This is the final chapter in the journey we started which looked at the Liberal promises made in respect to Ontario’s electricity sector early in their first election victory. The journey started in early 2004 as the Liberals aggressively attacked our electricity production and distribution system. We start this visit to Hansard on November 18, 2004, the day after an evening debate in respect to Bill 100, the Electricity Restructuring Act. This day the NDP’s Howard Hampton brought out remarks made by OPG’s Chairman, Jake Epp, a Conservative, that the McGuinty government had appointed earlier in the year raising this question for Energy Minister, Duncan.
“This is what Jake Epp says: “There are a lot of issues that need to be taken care of, whether you’re talking about supply, you’re talking about the market, whether you’re talking about OPG’s role,” in the private market. But what is he saying? No direction. No five-year plan. Not even a one-year plan.”
“Now, this government has put a new board and chair in place at OPG. We have made decisions about the future of the company, and we’ll make them according to our timetable. Remember, when we came to office we inherited a company that was in complete disarray. We have to be deliberate and careful in the decisions we make. It would be impossible to turn OPG around in 10 months. The last thing we need to do is make knee-jerk decisions that result in flip-flops like we saw under the previous government, because it creates even further instability. I’m the first energy minister in almost a decade to give clear and consistent direction to the sector. Given the strong response we’ve received to our RFPs, I believe the industry recognizes this. We’re moving forward in a deliberate and positive fashion. When Bill 100 passes, we will have a new power authority and conservation bureau. We believe these are the right steps to ensure a reliable, affordable, safe supply of electricity for the people of Ontario.”
“roughly three-quarters of our production is sold for a price that is considerably lower than the price other market participants receive, after taking into account market rebates.”
“Under Bill 100, the Ontario Energy Board would have a stronger role in protecting Ontario consumers through licensing and rate regulation, something the previous government rejected. They left small consumers at the will of the free market. The OEB would ensure economic efficiency, cost-effectiveness and financial viability of the elements of Ontario’s electricity system. Its mandate is to protect consumers and ensure that the industry operates efficiently and effectively. Bill 100 strengthens its role by mandating it to publicly review electricity plans prepared by the Ontario Power Authority and market rules prepared by the IESO. It’s a venue for stakeholder and public involvement in the energy sector.With regard to electricity rates, the OEB would approve an annual rate plan for low-volume and other smaller consumers. These consumers would pay a blended price. It would be based on regulated contract and forecasted competitive prices. This will ensure that prices are fair, stable and predictable, something this province desperately needs to generate new electricity.” (writers emphasis)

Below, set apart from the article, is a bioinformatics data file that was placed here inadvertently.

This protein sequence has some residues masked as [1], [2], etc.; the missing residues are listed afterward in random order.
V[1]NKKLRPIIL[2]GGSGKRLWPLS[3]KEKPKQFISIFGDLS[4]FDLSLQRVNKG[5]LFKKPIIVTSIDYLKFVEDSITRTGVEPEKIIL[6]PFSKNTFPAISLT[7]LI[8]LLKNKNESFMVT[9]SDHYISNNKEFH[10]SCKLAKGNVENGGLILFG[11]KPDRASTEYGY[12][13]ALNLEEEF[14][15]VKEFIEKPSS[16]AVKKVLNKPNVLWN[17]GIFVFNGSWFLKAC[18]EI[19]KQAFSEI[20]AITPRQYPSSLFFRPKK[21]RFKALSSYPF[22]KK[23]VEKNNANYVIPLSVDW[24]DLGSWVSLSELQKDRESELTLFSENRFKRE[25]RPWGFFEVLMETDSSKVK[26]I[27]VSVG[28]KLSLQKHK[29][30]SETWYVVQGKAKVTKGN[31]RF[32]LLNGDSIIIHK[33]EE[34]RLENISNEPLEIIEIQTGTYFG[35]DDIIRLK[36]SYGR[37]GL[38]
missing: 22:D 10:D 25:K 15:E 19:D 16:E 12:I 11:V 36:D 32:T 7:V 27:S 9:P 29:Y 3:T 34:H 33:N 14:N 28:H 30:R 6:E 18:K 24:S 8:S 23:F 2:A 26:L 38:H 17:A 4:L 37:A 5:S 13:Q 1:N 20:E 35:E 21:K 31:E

“Its role will be to ensure that 20 years from now this province has adequate, affordable power that will enable us to grow and prosper economically, as we have done under the first year of change in Ontario in the McGuinty government.These changes, coupled with the economic management of this government, mean real change that means more jobs, better jobs, protection for the people of this province and ultimately better health care and better education, change that we’re delivering every day of this mandate and change that we as a government are very proud of.”
|Chart Data from CANSIM table 282-0054|
No doubt Minister Duncan would still brag about the “changes” his government has created but he has and will continue to take a lot of heat from many in Ontario that view the “changes” in a negative light. With 300,000 manufacturing jobs gone, electricity rates higher then only one other province (PEI) in Canada and a health system that has shown continual strain because of wrong-headed spending. Ontario has not grown or prospered economically. Those “better jobs” have not materialized as Duncan promised and Ontario has continued to suffer higher unemployment rates then the Canadian average as recently reportedwith the unemployment rate in Ontario jumping to 8.1% in January.
“Mr Hampton: They say that Premier McGuinty’s Bill 100 follows “the same old failed and discredited electricity program” as the Conservatives’. They warn that your plan “will increase consumer electricity rates dramatically, and force electricity-reliant industries to move production out of Ontario, taking good jobs with them.” And they say the best way forward is to “give Hydro One and Ontario Power Generation the mandate to provide power at cost for the people of Ontario.”
“Let me be clear. This government will not go back to the old public monopoly. It was a failure. It left this province $38 billion in debt. Your government cancelled conservation programs. Their government left a mess. They’re voting against the bill because they think we’re undoing what they did. You people just aren’t consistent. This government made a commitment to change, and we’re changing for the better. I reject the old Ontario Hydro model and I reject the old Ontario Hydro vice-presidents who want to go back to it. It didn’t work. We’re fixing it. We’re cleaning up the mess that you, and the Conservatives after you, left this province in on the hydroelectric file”